When you get a speeding ticket and have to pay 'court costs,' does what you pay really help fund the costs of the court, or are those fees just a scam for the county and state to pocket more money?
1200 WOAI news reports a little bit of both.
According to testimony before the State Senate State Affairs Committee, there are some 143 different court costs and civil court filing fees that are levied by the state's courts, and they bring in a total of $1.4 billion dollars annually. About $400 million of that money goes to the state, and the rest goes to the counties.
David Slayton, who heads the State Office of Court Administration, says the Legislature over the years has reduced the leeway for court costs to go into other funds, but court costs still help fund, for example, the State Trauma Fund, which helps pay for hospital trauma centers and emergency rooms, and some of the money goes into the State Highway Fund.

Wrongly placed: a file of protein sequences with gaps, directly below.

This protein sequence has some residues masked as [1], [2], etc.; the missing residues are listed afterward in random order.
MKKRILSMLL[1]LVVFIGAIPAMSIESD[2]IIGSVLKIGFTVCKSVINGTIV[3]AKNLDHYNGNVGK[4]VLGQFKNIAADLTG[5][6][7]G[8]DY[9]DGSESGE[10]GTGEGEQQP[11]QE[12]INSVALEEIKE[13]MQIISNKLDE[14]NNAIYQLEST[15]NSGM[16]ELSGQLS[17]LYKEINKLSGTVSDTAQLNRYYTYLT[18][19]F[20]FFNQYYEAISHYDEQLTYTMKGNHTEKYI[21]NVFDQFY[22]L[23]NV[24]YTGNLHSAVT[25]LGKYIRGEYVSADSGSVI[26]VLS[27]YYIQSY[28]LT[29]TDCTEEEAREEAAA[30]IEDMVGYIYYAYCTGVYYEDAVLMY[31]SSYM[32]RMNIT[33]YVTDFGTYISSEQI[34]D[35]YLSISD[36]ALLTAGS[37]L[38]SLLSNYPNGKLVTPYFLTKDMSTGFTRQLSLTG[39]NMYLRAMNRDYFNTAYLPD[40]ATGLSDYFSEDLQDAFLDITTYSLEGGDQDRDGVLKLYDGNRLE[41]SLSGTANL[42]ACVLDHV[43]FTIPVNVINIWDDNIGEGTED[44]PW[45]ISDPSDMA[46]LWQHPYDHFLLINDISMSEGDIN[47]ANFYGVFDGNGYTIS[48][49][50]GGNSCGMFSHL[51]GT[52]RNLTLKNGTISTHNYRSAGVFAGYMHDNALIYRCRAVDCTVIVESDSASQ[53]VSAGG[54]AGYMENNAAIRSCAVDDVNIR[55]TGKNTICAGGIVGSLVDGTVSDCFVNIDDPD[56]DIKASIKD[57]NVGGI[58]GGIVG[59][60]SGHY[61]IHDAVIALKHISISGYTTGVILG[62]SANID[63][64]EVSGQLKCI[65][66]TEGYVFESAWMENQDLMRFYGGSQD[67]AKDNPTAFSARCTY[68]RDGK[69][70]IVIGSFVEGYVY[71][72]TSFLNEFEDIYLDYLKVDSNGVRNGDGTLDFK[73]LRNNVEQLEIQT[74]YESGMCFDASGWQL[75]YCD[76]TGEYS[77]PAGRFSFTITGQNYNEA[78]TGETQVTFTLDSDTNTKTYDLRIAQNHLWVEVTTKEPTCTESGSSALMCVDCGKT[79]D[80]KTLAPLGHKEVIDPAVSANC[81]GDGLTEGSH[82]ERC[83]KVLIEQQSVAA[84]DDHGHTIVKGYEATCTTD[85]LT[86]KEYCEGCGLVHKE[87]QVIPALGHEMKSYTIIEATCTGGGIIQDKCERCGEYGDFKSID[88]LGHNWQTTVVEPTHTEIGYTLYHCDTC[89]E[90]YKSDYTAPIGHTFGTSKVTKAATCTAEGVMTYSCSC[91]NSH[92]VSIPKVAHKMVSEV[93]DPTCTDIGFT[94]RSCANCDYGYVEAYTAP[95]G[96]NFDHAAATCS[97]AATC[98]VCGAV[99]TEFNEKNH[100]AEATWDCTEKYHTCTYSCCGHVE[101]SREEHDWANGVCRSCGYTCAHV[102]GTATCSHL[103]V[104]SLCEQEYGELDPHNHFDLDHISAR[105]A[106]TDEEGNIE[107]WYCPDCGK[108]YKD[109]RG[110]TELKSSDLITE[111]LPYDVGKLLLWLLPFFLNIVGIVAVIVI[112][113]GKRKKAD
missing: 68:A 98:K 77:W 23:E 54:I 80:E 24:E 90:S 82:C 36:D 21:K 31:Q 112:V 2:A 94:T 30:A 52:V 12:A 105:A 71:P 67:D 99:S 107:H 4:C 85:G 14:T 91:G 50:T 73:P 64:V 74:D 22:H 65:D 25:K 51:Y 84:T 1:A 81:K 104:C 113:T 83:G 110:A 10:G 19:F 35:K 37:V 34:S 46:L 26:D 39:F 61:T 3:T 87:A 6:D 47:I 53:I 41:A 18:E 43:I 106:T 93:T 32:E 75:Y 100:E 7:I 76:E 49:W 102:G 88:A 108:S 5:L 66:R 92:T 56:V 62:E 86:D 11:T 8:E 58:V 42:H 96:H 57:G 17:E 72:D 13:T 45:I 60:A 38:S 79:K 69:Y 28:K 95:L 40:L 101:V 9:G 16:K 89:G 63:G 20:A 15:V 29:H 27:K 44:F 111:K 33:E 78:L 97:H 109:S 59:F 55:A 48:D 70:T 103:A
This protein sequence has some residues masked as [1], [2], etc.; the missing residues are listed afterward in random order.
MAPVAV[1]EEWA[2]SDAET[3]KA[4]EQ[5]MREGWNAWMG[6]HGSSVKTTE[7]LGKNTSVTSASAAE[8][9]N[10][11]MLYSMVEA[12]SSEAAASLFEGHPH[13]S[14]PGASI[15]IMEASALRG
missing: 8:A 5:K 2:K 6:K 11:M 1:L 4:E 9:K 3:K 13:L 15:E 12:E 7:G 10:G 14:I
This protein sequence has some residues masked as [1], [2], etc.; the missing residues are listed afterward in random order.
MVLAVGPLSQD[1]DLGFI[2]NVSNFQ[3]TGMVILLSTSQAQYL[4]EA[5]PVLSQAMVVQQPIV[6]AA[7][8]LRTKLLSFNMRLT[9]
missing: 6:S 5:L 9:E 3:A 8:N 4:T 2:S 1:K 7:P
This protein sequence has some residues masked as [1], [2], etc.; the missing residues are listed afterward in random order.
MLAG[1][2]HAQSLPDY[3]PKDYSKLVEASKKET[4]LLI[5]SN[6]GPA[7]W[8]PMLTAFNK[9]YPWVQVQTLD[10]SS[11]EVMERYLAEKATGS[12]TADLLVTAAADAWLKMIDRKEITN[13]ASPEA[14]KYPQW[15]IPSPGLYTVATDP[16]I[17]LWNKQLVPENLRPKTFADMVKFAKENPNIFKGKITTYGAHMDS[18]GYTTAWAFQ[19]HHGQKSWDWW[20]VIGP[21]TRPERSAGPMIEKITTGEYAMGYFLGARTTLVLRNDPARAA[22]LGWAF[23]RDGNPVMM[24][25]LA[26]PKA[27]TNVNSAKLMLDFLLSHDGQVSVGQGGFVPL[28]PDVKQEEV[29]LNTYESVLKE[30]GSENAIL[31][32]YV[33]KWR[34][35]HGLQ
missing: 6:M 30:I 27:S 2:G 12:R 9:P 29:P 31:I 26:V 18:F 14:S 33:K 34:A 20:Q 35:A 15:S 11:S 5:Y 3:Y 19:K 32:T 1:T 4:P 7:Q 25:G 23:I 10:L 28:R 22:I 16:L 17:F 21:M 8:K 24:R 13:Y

Slayton warned that courts are looking into the legality of those uses of court costs, and are likely to rule that they are unconstitutional because they don't directly impact funding of the courts.
One place where the state has made progress, he said, is in making sure that defendants don't go to jail for failure to pay court costs.
"The law requires judges to evaluate a defendant's ability to pay, and come up with a plan that the defendant can pay, and be successful," he said.
He says in the past, when a person was unable to pay court costs, defendants would be arrested and thrown in jail, at an even greater cost to the taxpayer.
"Defendants would not pay that, they would instead default and be arrested, and just lay the time out in the county jail, and the county or the state would never collect the fine or court costs."
Slayton says court costs are more and more being assessed as community service time for indigent defendants.
State lawmakers more and more are trying to shy away from 'two tiered' systems of justice, where the wealthy can walk free with a shrug, while low income defendants face punishing fines or incarceration.
Slayton warned that courts are closing in on uses for court costs that have nothing to do with the operation of the court, pointing out that one judge voided the use of court costs for a non existant 'childen's mental health fund.'